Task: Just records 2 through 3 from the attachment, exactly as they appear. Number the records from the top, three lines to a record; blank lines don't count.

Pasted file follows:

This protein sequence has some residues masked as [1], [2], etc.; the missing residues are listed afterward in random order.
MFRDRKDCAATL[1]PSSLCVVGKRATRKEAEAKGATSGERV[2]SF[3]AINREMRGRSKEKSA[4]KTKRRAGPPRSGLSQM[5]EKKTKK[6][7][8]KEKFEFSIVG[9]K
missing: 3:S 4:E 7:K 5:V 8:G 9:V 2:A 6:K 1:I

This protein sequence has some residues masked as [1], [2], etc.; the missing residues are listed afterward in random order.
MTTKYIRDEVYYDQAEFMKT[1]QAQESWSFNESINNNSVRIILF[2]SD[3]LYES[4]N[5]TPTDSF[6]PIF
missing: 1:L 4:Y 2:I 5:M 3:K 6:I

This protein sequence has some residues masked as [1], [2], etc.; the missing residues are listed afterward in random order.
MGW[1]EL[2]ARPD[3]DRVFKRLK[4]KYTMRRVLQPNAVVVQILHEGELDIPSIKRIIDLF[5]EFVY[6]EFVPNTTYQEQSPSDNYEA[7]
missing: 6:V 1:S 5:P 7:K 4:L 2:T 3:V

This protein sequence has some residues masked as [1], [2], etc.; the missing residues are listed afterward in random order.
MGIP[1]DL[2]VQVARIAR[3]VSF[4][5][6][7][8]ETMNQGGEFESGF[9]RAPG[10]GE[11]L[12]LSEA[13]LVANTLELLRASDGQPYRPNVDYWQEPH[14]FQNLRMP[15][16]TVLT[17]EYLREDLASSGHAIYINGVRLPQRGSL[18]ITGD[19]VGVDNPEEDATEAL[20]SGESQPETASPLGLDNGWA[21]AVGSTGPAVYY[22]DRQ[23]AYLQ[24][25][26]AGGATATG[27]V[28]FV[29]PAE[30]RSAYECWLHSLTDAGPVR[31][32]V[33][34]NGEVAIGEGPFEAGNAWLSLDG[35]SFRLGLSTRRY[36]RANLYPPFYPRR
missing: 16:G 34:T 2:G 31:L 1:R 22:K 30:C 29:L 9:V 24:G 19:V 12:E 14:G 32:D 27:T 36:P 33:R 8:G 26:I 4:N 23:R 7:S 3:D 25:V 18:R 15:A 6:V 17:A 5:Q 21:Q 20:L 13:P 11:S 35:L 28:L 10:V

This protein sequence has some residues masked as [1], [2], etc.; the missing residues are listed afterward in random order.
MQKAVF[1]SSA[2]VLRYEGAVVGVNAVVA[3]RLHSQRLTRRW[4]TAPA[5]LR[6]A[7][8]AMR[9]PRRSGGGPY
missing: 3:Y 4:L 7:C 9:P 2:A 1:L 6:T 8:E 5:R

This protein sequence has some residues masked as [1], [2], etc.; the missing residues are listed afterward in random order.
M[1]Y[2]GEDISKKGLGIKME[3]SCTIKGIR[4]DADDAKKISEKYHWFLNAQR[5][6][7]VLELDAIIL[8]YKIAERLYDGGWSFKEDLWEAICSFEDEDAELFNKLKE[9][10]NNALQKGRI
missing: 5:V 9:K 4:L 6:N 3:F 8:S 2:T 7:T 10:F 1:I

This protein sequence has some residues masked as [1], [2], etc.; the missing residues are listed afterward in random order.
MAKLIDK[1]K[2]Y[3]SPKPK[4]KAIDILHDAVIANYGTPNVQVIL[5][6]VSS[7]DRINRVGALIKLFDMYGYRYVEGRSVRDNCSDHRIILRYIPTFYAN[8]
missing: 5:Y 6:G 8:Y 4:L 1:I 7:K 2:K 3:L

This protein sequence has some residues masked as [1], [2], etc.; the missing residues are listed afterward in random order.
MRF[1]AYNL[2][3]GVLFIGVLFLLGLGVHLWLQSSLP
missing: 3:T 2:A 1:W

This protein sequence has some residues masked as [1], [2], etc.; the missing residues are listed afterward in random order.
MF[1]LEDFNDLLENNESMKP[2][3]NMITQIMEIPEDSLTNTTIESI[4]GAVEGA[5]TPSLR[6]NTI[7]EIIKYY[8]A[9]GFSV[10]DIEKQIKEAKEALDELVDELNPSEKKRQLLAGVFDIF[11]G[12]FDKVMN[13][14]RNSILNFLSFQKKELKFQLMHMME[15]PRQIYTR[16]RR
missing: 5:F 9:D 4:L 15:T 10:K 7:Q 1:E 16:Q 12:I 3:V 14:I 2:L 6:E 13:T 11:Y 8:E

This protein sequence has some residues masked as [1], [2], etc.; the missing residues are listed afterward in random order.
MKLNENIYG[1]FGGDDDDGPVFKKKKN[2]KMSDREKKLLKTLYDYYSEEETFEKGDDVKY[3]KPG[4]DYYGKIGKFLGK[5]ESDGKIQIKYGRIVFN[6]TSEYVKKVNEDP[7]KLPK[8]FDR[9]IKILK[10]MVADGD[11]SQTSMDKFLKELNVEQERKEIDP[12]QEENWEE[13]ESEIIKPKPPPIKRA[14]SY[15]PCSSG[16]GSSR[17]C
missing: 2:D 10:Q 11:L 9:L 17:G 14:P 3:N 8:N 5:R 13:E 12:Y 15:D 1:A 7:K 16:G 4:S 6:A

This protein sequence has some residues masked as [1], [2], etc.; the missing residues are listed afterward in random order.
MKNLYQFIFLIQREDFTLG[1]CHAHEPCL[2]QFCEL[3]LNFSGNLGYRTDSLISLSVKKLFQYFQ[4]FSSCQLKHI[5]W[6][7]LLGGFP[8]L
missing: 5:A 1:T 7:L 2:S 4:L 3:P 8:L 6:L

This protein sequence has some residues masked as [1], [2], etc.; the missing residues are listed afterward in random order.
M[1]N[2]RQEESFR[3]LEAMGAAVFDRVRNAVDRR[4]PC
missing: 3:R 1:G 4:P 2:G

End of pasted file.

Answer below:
This protein sequence has some residues masked as [1], [2], etc.; the missing residues are listed afterward in random order.
MTTKYIRDEVYYDQAEFMKT[1]QAQESWSFNESINNNSVRIILF[2]SD[3]LYES[4]N[5]TPTDSF[6]PIF
missing: 1:L 4:Y 2:I 5:M 3:K 6:I

This protein sequence has some residues masked as [1], [2], etc.; the missing residues are listed afterward in random order.
MGW[1]EL[2]ARPD[3]DRVFKRLK[4]KYTMRRVLQPNAVVVQILHEGELDIPSIKRIIDLF[5]EFVY[6]EFVPNTTYQEQSPSDNYEA[7]
missing: 6:V 1:S 5:P 7:K 4:L 2:T 3:V